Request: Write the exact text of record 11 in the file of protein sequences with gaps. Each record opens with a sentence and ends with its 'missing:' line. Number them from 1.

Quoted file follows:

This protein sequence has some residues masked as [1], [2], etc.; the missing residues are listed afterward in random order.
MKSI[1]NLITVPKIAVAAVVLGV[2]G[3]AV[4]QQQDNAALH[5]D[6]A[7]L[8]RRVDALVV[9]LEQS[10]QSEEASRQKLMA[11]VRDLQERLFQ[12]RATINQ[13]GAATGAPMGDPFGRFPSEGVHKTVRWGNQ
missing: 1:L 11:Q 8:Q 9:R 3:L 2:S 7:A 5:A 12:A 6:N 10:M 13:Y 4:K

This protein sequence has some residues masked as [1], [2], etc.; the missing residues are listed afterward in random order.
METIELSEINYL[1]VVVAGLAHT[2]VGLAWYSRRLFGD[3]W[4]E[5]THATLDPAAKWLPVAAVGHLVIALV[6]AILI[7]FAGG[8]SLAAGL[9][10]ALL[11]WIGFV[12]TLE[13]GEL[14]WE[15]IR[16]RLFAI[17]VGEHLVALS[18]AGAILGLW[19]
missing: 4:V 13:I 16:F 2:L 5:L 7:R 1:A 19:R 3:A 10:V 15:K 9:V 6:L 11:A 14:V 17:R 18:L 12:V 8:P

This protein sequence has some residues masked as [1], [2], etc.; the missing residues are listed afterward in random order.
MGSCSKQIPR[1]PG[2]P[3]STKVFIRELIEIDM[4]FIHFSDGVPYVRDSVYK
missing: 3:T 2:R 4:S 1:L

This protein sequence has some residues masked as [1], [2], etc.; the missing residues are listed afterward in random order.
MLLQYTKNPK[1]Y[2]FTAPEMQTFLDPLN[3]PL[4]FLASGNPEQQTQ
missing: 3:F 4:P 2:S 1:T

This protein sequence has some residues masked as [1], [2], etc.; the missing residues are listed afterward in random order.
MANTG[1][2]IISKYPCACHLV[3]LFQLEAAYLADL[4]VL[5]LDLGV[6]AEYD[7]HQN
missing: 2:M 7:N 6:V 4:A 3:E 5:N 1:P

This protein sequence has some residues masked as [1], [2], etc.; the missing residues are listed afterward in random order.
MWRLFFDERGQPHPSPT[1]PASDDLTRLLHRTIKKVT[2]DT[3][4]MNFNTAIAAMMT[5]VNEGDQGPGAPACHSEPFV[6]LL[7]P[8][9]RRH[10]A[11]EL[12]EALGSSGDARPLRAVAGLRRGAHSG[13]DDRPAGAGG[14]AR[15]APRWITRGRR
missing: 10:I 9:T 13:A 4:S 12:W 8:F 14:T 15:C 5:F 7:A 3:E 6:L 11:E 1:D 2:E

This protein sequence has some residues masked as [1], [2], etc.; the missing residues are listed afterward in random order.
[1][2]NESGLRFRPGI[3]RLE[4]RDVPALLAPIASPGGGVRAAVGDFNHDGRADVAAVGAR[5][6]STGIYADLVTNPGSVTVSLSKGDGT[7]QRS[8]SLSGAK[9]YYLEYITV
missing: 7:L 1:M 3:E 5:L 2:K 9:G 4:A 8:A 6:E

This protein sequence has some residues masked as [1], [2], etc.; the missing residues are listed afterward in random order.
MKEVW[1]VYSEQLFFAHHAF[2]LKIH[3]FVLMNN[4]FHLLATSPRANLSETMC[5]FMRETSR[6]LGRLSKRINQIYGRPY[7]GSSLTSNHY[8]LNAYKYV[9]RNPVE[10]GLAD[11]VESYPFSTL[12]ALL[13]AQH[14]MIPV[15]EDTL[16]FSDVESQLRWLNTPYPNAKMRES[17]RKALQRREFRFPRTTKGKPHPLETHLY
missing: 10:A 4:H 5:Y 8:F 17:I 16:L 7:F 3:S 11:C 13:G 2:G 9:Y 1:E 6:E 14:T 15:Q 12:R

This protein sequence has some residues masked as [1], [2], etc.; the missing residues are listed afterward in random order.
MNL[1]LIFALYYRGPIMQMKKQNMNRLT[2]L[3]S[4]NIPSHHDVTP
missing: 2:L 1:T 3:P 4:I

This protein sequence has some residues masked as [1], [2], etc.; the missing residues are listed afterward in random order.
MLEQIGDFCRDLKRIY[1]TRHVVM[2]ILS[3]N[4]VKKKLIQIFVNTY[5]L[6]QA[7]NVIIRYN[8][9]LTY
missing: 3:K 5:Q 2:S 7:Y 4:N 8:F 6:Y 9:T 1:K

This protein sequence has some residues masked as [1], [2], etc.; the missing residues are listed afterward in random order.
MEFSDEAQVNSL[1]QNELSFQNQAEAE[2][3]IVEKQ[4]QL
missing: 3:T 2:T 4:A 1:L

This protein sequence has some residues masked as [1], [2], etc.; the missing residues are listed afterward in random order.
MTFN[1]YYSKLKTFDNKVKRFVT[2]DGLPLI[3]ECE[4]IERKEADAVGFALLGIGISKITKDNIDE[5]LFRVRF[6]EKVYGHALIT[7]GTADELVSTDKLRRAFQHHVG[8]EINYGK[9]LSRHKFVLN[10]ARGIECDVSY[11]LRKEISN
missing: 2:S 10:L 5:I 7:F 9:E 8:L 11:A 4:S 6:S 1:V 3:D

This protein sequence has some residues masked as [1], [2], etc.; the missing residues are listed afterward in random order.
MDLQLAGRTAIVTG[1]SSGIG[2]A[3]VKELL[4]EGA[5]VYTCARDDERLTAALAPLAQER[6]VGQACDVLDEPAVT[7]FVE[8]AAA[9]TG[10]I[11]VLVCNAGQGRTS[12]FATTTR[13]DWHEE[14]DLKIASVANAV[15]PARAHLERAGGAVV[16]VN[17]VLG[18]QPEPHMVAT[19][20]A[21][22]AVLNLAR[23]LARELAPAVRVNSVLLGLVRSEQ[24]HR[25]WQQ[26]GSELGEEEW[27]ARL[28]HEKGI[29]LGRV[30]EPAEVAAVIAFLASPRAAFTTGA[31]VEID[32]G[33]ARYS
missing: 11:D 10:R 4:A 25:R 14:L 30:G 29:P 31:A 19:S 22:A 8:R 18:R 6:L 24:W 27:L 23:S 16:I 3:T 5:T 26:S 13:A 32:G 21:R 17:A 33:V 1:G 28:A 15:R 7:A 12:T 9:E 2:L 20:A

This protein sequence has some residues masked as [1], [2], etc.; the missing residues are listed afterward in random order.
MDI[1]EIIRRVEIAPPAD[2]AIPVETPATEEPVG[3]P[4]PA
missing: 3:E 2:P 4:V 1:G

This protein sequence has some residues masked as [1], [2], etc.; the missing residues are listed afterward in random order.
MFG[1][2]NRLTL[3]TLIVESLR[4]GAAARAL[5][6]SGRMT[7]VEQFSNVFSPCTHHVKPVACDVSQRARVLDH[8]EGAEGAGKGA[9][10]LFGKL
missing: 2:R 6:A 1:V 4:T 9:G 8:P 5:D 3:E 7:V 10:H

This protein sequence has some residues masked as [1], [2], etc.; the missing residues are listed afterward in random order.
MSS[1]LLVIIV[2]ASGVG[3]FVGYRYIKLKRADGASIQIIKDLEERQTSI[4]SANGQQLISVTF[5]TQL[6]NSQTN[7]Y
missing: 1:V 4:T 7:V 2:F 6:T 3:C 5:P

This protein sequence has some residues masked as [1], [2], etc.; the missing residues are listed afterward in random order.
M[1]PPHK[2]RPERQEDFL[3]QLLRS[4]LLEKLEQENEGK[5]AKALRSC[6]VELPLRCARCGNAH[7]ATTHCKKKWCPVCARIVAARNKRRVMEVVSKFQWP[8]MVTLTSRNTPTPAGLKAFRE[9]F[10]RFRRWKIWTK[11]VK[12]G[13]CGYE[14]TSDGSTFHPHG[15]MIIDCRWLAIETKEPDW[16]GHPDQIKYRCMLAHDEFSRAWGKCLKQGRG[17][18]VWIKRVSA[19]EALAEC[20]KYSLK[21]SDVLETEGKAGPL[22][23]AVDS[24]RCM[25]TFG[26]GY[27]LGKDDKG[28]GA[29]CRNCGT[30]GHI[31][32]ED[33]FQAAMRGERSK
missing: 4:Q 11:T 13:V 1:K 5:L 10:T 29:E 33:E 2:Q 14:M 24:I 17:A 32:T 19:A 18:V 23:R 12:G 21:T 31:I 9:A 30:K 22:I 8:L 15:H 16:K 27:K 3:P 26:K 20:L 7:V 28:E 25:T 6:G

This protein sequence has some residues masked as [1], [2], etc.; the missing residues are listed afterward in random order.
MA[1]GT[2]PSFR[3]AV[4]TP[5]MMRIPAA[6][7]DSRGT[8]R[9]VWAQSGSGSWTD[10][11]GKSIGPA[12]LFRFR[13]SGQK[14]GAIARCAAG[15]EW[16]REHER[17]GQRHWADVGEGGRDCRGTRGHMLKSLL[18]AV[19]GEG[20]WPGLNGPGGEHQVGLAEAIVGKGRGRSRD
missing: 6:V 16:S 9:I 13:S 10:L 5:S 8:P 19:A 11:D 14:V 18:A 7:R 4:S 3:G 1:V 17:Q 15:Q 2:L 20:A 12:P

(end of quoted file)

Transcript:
This protein sequence has some residues masked as [1], [2], etc.; the missing residues are listed afterward in random order.
MEFSDEAQVNSL[1]QNELSFQNQAEAE[2][3]IVEKQ[4]QL
missing: 3:T 2:T 4:A 1:L